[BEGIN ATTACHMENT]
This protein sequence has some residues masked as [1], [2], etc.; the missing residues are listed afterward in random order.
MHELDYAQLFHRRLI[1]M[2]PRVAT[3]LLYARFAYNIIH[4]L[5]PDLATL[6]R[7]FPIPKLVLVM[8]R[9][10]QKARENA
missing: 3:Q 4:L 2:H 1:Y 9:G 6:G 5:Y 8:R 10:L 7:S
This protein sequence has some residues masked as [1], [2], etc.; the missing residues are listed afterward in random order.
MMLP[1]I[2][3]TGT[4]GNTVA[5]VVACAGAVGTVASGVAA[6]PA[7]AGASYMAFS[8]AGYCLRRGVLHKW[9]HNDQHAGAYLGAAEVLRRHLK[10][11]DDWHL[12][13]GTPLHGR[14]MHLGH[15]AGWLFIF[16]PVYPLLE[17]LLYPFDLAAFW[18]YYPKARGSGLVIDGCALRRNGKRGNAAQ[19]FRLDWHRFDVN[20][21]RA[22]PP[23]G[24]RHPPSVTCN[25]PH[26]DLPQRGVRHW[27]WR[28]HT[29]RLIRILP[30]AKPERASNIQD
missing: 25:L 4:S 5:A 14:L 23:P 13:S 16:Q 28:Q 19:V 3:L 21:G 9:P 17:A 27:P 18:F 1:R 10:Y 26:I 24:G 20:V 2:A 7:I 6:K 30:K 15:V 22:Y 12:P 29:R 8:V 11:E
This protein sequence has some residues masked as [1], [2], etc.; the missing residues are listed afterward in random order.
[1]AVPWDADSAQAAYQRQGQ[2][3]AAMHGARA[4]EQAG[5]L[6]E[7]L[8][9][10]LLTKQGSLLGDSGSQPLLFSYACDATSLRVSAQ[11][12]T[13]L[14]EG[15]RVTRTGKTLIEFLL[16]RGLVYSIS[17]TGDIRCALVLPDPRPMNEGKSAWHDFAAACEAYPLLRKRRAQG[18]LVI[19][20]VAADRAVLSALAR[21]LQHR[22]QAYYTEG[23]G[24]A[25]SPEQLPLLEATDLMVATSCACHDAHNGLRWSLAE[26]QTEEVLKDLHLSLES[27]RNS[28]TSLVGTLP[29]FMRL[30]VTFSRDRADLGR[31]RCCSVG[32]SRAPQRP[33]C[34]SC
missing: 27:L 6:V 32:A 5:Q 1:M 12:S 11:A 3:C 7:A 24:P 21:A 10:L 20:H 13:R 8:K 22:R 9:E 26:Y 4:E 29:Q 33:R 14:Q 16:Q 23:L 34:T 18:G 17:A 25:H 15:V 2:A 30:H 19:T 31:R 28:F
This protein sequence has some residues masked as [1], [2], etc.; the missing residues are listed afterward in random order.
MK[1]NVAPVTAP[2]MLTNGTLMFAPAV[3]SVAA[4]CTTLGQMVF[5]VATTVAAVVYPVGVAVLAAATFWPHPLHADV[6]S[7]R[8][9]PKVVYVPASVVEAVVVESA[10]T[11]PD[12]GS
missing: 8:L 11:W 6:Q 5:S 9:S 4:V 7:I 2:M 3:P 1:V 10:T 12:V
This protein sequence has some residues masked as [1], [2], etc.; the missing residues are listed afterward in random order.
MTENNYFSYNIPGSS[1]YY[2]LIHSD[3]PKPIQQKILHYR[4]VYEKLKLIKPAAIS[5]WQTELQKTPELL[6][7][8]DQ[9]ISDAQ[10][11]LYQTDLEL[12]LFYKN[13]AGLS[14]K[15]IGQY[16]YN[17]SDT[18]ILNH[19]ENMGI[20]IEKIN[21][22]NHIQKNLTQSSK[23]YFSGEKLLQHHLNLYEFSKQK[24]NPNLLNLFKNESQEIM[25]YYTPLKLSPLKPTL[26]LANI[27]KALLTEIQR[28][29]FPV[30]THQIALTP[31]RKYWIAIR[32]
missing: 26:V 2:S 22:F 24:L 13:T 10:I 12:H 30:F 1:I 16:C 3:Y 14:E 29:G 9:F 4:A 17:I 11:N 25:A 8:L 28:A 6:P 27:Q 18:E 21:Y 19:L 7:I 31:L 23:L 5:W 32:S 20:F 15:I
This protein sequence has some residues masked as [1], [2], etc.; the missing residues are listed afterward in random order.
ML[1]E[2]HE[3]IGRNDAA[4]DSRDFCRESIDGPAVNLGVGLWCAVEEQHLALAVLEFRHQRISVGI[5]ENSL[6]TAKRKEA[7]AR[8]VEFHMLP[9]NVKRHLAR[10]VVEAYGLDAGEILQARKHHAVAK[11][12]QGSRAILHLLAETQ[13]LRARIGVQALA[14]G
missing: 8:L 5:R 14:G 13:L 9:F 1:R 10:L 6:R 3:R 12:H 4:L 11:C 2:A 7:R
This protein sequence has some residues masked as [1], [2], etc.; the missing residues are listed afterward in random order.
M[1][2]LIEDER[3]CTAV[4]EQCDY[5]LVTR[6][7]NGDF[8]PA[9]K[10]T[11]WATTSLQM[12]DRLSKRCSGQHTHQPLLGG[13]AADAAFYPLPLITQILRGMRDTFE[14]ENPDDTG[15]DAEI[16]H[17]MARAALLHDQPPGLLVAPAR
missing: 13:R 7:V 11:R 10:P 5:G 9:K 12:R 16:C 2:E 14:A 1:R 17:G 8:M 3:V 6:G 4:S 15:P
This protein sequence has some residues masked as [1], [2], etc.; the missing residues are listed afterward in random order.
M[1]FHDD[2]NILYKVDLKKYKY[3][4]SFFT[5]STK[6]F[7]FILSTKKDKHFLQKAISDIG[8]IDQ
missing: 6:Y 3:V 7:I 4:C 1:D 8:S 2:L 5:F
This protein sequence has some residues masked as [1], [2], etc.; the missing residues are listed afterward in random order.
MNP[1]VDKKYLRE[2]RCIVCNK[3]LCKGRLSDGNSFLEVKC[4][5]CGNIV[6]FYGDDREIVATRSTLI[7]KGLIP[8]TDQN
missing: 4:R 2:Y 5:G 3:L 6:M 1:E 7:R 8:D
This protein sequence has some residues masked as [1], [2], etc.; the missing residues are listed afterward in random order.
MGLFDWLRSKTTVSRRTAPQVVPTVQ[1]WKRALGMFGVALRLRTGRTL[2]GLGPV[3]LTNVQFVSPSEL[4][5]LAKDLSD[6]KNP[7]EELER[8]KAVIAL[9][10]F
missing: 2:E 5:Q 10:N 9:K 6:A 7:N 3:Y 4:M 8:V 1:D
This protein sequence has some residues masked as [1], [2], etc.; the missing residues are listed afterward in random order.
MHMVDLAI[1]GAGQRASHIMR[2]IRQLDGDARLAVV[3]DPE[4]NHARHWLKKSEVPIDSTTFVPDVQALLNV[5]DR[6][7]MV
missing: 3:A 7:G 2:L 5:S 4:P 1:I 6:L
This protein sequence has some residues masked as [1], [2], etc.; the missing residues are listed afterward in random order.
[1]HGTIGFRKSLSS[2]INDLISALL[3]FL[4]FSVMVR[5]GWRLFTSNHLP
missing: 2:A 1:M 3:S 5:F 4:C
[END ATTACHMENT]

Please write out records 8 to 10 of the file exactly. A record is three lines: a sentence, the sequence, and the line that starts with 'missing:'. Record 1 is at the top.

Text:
This protein sequence has some residues masked as [1], [2], etc.; the missing residues are listed afterward in random order.
M[1]FHDD[2]NILYKVDLKKYKY[3][4]SFFT[5]STK[6]F[7]FILSTKKDKHFLQKAISDIG[8]IDQ
missing: 6:Y 3:V 7:I 4:C 1:D 8:S 2:L 5:F
This protein sequence has some residues masked as [1], [2], etc.; the missing residues are listed afterward in random order.
MNP[1]VDKKYLRE[2]RCIVCNK[3]LCKGRLSDGNSFLEVKC[4][5]CGNIV[6]FYGDDREIVATRSTLI[7]KGLIP[8]TDQN
missing: 4:R 2:Y 5:G 3:L 6:M 1:E 7:R 8:D
This protein sequence has some residues masked as [1], [2], etc.; the missing residues are listed afterward in random order.
MGLFDWLRSKTTVSRRTAPQVVPTVQ[1]WKRALGMFGVALRLRTGRTL[2]GLGPV[3]LTNVQFVSPSEL[4][5]LAKDLSD[6]KNP[7]EELER[8]KAVIAL[9][10]F
missing: 2:E 5:Q 10:N 9:K 6:A 7:N 3:Y 4:M 8:V 1:D